Monday, August 15, 2016

Is political candor a vice?

I am half expecting a politician to come out and say that political candor is a vice, not a virtue, and that we should vote for him because while he is a liar, at least he is going to be honest about it.

Could such a candidate be elected?

8 comments:

oozzielionel said...

I think that's called a lawyer. Yes they are elected all the time.

Victor Reppert said...

No, I am talking about people who say that they won't be truthful, and you shouldn't expect them to be truthful. Someone who, when called a liar, says that that is a reason to vote for them, not against them.

When political candidates lie, they say they were telling the truth. This kind of candidate doesn't even pretend to be truthful.

Joe Hinman said...

Of course can't condone lying and we can't pretend lying s truth telling. But if we don't distinguish between 'spin and lie they are going get ourselves in trouble because none of us is so hyper-vigilant that we don't make spin.

Like when Hilary says "Trump doesn't make anything in America" does she really mean that? That is important, It's an expression and it could be legitimately just hyperbolic.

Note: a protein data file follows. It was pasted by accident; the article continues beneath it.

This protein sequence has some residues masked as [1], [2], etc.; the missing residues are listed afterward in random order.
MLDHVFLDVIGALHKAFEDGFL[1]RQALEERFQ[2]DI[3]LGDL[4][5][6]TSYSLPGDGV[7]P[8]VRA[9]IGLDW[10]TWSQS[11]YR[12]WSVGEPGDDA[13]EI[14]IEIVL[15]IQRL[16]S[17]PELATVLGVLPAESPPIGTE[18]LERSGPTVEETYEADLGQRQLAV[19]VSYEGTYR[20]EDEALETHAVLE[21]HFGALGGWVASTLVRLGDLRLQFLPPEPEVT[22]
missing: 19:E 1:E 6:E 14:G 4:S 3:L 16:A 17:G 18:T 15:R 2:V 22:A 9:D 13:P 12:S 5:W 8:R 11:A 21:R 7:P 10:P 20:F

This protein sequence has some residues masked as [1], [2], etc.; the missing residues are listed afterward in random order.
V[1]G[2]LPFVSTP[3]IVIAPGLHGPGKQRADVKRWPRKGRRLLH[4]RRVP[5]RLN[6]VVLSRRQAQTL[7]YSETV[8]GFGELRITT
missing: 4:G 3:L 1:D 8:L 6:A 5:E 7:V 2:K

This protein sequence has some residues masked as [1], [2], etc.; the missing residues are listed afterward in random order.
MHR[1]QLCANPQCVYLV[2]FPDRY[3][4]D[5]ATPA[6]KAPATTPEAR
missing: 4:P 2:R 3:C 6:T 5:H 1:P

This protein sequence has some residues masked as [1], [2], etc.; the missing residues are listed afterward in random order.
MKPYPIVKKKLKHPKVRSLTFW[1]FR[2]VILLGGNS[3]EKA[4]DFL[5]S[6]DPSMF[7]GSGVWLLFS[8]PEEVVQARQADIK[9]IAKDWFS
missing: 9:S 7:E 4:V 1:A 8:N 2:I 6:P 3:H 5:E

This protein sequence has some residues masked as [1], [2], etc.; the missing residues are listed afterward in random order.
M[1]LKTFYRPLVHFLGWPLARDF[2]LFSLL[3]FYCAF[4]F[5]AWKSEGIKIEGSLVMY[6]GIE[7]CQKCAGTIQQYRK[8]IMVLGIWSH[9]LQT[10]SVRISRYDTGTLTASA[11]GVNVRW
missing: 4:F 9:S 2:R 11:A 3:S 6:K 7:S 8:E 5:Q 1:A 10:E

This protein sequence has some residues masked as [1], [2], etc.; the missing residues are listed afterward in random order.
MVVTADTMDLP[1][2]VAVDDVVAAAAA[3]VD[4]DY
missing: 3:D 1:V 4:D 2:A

Factual errors are easy to make. saying 55 when it's 65 could be construed as a lie but easily just a mistake.

Ilíon said...

"Is political candor a vice?"

It's frequently a "gaffe"

jdhuey said...

The most common statement that a con man makes is "believe me." The second most common is "trust me." Don't do either.

Ilíon said...

^ Is the third some variation of "Let me make one thing perfectly clear"?

jdhuey said...

^ Is the third some variation of "Let me make one thing perfectly clear"?

Depends on your definition of "is".

B. Prokop said...

"You know it. I know it. The American people know it." (Said repeatedly in Bob Dole's stump speech, 1996)